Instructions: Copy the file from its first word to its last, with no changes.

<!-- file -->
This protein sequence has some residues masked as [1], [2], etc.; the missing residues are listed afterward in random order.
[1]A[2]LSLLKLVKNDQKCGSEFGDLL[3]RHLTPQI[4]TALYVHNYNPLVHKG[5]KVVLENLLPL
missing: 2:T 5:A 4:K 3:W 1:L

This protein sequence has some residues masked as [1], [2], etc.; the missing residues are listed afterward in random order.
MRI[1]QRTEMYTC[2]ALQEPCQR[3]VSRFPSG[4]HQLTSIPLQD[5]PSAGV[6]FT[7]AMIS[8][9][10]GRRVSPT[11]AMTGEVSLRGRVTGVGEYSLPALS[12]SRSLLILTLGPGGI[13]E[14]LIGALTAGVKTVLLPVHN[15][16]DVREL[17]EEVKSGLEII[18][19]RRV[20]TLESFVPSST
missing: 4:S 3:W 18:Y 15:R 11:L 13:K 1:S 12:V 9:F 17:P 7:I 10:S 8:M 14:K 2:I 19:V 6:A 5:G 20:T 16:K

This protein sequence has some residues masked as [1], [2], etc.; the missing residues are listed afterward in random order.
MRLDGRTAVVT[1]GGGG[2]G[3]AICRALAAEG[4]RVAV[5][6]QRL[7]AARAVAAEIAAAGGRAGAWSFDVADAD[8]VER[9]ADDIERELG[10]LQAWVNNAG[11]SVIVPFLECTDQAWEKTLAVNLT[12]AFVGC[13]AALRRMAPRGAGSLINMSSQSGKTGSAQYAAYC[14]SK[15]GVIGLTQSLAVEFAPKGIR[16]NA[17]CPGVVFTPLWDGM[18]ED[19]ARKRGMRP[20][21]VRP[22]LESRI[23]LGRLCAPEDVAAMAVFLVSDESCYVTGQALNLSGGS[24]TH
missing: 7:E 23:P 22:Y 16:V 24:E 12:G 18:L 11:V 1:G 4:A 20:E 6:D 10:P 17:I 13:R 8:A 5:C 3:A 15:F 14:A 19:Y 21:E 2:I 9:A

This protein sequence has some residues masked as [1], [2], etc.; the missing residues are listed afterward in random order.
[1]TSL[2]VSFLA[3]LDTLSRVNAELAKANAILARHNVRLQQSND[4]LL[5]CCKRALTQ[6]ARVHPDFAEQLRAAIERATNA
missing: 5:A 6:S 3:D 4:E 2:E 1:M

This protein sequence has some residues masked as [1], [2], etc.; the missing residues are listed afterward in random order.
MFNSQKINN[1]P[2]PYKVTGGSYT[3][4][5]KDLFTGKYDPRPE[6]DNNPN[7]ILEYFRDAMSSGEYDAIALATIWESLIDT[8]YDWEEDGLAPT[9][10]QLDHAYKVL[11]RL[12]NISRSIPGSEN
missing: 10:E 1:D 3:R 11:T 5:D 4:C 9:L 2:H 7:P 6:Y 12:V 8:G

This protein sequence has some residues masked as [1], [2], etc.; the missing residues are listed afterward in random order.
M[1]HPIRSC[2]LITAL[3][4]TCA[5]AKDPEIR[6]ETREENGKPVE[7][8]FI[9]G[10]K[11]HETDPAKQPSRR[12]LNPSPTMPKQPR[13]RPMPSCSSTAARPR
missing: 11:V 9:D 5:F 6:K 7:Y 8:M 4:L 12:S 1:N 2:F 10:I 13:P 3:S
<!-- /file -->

This protein sequence has some residues masked as [1], [2], etc.; the missing residues are listed afterward in random order.
[1]A[2]LSLLKLVKNDQKCGSEFGDLL[3]RHLTPQI[4]TALYVHNYNPLVHKG[5]KVVLENLLPL
missing: 2:T 5:A 4:K 3:W 1:L

This protein sequence has some residues masked as [1], [2], etc.; the missing residues are listed afterward in random order.
MRI[1]QRTEMYTC[2]ALQEPCQR[3]VSRFPSG[4]HQLTSIPLQD[5]PSAGV[6]FT[7]AMIS[8][9][10]GRRVSPT[11]AMTGEVSLRGRVTGVGEYSLPALS[12]SRSLLILTLGPGGI[13]E[14]LIGALTAGVKTVLLPVHN[15][16]DVREL[17]EEVKSGLEII[18][19]RRV[20]TLESFVPSST
missing: 4:S 3:W 18:Y 15:R 11:L 13:K 1:S 12:V 9:F 17:P 7:I 10:S 8:M 14:K 2:I 19:V 6:A 5:G 20:T 16:K

This protein sequence has some residues masked as [1], [2], etc.; the missing residues are listed afterward in random order.
MRLDGRTAVVT[1]GGGG[2]G[3]AICRALAAEG[4]RVAV[5][6]QRL[7]AARAVAAEIAAAGGRAGAWSFDVADAD[8]VER[9]ADDIERELG[10]LQAWVNNAG[11]SVIVPFLECTDQAWEKTLAVNLT[12]AFVGC[13]AALRRMAPRGAGSLINMSSQSGKTGSAQYAAYC[14]SK[15]GVIGLTQSLAVEFAPKGIR[16]NA[17]CPGVVFTPLWDGM[18]ED[19]ARKRGMRP[20][21]VRP[22]LESRI[23]LGRLCAPEDVAAMAVFLVSDESCYVTGQALNLSGGS[24]TH
missing: 7:E 23:P 22:Y 16:V 24:E 12:G 18:L 11:V 1:G 4:A 20:E 6:D 10:P 17:I 13:R 8:A 5:C 3:A 15:F 14:A 19:Y 21:E 2:I 9:A

This protein sequence has some residues masked as [1], [2], etc.; the missing residues are listed afterward in random order.
[1]TSL[2]VSFLA[3]LDTLSRVNAELAKANAILARHNVRLQQSND[4]LL[5]CCKRALTQ[6]ARVHPDFAEQLRAAIERATNA
missing: 5:A 6:S 3:D 4:E 2:E 1:M

This protein sequence has some residues masked as [1], [2], etc.; the missing residues are listed afterward in random order.
MFNSQKINN[1]P[2]PYKVTGGSYT[3][4][5]KDLFTGKYDPRPE[6]DNNPN[7]ILEYFRDAMSSGEYDAIALATIWESLIDT[8]YDWEEDGLAPT[9][10]QLDHAYKVL[11]RL[12]NISRSIPGSEN
missing: 10:E 1:D 3:R 11:T 5:D 4:C 9:L 2:H 7:P 6:Y 12:V 8:G

This protein sequence has some residues masked as [1], [2], etc.; the missing residues are listed afterward in random order.
M[1]HPIRSC[2]LITAL[3][4]TCA[5]AKDPEIR[6]ETREENGKPVE[7][8]FI[9]G[10]K[11]HETDPAKQPSRR[12]LNPSPTMPKQPR[13]RPMPSCSSTAARPR
missing: 11:V 9:D 5:F 6:K 7:Y 8:M 4:L 12:S 1:N 2:F 10:I 13:P 3:S